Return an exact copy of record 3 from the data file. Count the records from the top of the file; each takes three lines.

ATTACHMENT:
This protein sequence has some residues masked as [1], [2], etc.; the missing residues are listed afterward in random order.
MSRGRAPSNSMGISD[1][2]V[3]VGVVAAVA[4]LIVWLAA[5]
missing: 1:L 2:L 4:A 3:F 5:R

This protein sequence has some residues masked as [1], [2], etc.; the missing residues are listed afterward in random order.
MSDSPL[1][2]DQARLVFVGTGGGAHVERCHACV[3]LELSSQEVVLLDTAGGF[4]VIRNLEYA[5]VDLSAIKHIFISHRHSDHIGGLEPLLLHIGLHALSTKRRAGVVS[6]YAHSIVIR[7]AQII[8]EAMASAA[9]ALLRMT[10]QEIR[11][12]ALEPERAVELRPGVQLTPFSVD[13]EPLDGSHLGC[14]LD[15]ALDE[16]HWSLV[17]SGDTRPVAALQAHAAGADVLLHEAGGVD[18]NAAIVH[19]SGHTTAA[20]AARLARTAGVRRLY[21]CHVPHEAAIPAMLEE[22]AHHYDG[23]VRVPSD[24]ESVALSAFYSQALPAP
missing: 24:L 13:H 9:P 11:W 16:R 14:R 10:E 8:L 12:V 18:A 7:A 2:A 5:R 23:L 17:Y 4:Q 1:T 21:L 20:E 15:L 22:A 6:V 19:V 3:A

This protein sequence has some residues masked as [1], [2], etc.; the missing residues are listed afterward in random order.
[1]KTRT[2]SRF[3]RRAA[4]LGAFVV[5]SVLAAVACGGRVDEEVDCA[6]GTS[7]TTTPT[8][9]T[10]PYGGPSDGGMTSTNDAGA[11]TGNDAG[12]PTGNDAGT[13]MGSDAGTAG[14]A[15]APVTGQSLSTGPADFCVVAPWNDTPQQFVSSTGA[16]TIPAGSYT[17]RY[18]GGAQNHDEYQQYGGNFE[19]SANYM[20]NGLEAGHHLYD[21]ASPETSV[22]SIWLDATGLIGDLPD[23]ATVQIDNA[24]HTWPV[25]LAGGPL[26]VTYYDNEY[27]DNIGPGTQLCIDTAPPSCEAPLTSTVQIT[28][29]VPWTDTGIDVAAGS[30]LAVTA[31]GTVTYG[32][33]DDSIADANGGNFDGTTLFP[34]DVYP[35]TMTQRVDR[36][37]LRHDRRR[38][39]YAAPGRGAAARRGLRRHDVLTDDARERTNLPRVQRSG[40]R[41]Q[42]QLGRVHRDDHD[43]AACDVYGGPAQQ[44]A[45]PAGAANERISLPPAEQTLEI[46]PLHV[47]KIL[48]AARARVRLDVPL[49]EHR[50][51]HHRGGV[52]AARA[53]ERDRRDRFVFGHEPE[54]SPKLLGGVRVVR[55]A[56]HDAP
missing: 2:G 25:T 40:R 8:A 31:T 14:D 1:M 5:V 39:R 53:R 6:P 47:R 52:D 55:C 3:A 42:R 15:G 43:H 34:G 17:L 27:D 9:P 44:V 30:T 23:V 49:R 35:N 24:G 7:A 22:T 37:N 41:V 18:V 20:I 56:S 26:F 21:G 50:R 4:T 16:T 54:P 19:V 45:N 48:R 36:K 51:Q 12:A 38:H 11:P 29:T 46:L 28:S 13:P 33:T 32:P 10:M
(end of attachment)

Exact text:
This protein sequence has some residues masked as [1], [2], etc.; the missing residues are listed afterward in random order.
[1]KTRT[2]SRF[3]RRAA[4]LGAFVV[5]SVLAAVACGGRVDEEVDCA[6]GTS[7]TTTPT[8][9]T[10]PYGGPSDGGMTSTNDAGA[11]TGNDAG[12]PTGNDAGT[13]MGSDAGTAG[14]A[15]APVTGQSLSTGPADFCVVAPWNDTPQQFVSSTGA[16]TIPAGSYT[17]RY[18]GGAQNHDEYQQYGGNFE[19]SANYM[20]NGLEAGHHLYD[21]ASPETSV[22]SIWLDATGLIGDLPD[23]ATVQIDNA[24]HTWPV[25]LAGGPL[26]VTYYDNEY[27]DNIGPGTQLCIDTAPPSCEAPLTSTVQIT[28][29]VPWTDTGIDVAAGS[30]LAVTA[31]GTVTYG[32][33]DDSIADANGGNFDGTTLFP[34]DVYP[35]TMTQRVDR[36][37]LRHDRRR[38][39]YAAPGRGAAARRGLRRHDVLTDDARERTNLPRVQRSG[40]R[41]Q[42]QLGRVHRDDHD[43]AACDVYGGPAQQ[44]A[45]PAGAANERISLPPAEQTLEI[46]PLHV[47]KIL[48]AARARVRLDVPL[49]EHR[50][51]HHRGGV[52]AARA[53]ERDRRDRFVFGHEPE[54]SPKLLGGVRVVR[55]A[56]HDAP
missing: 2:G 25:T 40:R 8:A 31:T 14:D 1:M 5:V 39:R 53:R 6:P 47:R 52:D 55:C 3:A 42:R 15:G 43:H 34:G 17:L 27:D 9:P 44:V 30:T 23:V 49:R 35:N 24:G 7:A 22:T 37:N 41:V 18:V 20:I 56:S 26:F 21:G 50:R 4:T 16:T 54:P 19:V 45:N 48:R 36:K 51:Q 12:A 38:H 11:P 29:T 46:L 28:S 13:P 33:T 32:P 10:M